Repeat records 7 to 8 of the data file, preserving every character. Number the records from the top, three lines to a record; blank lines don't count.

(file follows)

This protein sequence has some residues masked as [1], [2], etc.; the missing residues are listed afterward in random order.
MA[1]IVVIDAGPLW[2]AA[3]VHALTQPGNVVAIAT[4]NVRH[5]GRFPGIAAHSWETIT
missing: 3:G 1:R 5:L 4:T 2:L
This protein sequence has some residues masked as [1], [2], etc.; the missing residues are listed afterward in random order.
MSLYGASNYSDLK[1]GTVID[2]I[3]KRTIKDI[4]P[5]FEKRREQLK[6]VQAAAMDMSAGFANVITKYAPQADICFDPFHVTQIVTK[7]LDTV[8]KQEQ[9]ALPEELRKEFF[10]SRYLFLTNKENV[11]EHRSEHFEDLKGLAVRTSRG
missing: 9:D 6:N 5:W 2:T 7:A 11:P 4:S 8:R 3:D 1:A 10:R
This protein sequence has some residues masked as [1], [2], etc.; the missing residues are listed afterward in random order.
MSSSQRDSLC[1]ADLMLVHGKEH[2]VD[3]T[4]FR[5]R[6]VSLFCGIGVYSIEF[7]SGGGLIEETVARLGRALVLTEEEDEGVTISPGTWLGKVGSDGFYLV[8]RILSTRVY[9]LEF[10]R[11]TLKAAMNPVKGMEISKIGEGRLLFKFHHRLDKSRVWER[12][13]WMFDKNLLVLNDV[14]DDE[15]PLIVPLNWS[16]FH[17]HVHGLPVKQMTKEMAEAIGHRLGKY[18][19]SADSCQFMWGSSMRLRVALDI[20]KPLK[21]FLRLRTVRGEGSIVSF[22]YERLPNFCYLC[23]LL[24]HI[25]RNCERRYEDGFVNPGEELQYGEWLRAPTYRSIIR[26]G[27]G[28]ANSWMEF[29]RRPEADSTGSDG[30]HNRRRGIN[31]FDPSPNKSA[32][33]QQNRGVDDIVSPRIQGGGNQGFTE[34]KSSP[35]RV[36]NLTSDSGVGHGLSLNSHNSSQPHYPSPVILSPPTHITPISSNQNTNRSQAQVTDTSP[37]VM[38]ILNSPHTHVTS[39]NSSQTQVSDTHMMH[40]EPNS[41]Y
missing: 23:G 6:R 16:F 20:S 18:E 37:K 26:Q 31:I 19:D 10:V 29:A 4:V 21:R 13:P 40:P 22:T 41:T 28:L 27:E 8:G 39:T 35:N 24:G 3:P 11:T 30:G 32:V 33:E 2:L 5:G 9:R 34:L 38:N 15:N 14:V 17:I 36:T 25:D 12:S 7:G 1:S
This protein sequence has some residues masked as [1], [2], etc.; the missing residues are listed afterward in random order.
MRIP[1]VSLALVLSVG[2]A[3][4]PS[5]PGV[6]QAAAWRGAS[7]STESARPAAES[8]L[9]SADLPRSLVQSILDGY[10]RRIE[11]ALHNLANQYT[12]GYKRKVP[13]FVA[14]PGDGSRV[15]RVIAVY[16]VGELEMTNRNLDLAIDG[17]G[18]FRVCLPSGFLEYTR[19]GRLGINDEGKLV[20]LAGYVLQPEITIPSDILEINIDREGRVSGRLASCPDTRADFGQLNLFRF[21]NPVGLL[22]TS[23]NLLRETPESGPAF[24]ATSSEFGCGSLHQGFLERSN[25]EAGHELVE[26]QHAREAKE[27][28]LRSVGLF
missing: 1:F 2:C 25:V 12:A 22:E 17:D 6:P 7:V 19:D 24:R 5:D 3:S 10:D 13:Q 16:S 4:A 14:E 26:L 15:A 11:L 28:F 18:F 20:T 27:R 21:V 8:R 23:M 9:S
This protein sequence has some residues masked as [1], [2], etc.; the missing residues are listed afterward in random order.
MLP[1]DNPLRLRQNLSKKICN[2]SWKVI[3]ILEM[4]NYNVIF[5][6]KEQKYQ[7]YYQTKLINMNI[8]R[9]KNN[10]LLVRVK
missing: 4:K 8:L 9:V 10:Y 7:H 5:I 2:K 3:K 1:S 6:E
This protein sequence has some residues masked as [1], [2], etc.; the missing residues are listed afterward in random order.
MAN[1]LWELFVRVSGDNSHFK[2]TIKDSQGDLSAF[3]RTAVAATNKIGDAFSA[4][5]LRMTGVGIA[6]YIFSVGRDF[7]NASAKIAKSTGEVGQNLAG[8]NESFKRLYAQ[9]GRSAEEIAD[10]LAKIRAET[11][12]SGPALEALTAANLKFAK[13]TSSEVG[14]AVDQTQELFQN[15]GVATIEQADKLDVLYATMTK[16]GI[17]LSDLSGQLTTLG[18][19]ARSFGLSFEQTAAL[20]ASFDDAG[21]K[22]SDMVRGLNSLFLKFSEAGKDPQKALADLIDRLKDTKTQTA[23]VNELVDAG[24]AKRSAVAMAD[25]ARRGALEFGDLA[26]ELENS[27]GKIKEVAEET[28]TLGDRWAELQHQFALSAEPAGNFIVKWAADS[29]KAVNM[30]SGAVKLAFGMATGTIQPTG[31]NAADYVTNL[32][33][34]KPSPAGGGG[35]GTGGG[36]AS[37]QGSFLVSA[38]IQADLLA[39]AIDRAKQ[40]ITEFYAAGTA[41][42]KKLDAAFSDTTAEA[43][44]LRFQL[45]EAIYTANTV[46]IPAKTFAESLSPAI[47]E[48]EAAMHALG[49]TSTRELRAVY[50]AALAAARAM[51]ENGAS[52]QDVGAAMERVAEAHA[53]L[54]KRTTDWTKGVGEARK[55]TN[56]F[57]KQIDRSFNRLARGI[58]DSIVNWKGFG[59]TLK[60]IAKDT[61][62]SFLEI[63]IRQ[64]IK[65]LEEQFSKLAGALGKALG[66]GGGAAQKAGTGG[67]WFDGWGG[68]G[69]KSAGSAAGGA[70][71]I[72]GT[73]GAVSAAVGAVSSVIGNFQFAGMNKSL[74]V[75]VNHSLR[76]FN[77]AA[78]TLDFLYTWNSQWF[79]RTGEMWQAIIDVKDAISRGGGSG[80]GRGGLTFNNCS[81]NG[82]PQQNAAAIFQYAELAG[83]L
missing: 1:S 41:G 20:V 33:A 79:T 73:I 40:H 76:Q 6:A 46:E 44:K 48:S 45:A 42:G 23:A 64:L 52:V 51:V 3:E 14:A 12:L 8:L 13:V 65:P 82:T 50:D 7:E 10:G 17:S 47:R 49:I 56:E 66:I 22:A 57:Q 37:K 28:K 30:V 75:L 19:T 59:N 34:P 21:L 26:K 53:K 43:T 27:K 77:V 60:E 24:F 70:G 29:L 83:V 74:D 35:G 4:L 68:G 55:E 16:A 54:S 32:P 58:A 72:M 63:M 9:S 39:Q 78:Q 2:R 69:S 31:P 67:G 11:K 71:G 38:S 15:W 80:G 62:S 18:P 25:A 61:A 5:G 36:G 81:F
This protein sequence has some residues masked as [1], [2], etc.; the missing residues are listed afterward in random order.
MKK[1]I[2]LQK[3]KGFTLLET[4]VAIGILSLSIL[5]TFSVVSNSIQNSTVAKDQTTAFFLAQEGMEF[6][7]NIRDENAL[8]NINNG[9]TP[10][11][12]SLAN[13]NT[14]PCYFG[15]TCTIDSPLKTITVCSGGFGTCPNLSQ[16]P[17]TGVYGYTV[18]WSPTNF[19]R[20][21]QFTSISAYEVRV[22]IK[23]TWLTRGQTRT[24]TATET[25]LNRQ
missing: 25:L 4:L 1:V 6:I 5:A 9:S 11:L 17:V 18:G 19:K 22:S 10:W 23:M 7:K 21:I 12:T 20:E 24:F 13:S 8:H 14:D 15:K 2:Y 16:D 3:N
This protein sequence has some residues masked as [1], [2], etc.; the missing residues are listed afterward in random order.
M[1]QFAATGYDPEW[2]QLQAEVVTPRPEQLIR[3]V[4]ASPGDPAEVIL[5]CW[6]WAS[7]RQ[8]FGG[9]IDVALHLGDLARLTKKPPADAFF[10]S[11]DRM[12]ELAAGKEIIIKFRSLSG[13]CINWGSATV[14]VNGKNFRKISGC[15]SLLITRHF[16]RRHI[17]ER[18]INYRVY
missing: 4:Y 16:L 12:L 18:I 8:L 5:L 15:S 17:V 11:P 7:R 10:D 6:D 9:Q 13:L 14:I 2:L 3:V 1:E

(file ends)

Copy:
This protein sequence has some residues masked as [1], [2], etc.; the missing residues are listed afterward in random order.
MKK[1]I[2]LQK[3]KGFTLLET[4]VAIGILSLSIL[5]TFSVVSNSIQNSTVAKDQTTAFFLAQEGMEF[6][7]NIRDENAL[8]NINNG[9]TP[10][11][12]SLAN[13]NT[14]PCYFG[15]TCTIDSPLKTITVCSGGFGTCPNLSQ[16]P[17]TGVYGYTV[18]WSPTNF[19]R[20][21]QFTSISAYEVRV[22]IK[23]TWLTRGQTRT[24]TATET[25]LNRQ
missing: 25:L 4:L 1:V 6:I 5:A 9:S 11:L 17:V 18:G 19:K 22:S 10:W 23:M 7:K 21:I 12:T 20:E 24:F 13:S 8:H 14:D 15:K 2:Y 16:D 3:N
This protein sequence has some residues masked as [1], [2], etc.; the missing residues are listed afterward in random order.
M[1]QFAATGYDPEW[2]QLQAEVVTPRPEQLIR[3]V[4]ASPGDPAEVIL[5]CW[6]WAS[7]RQ[8]FGG[9]IDVALHLGDLARLTKKPPADAFF[10]S[11]DRM[12]ELAAGKEIIIKFRSLSG[13]CINWGSATV[14]VNGKNFRKISGC[15]SLLITRHF[16]RRHI[17]ER[18]INYRVY
missing: 4:Y 16:L 12:L 18:I 8:L 5:L 15:S 17:V 11:P 7:R 10:D 6:D 9:Q 13:L 14:I 2:L 3:V 1:E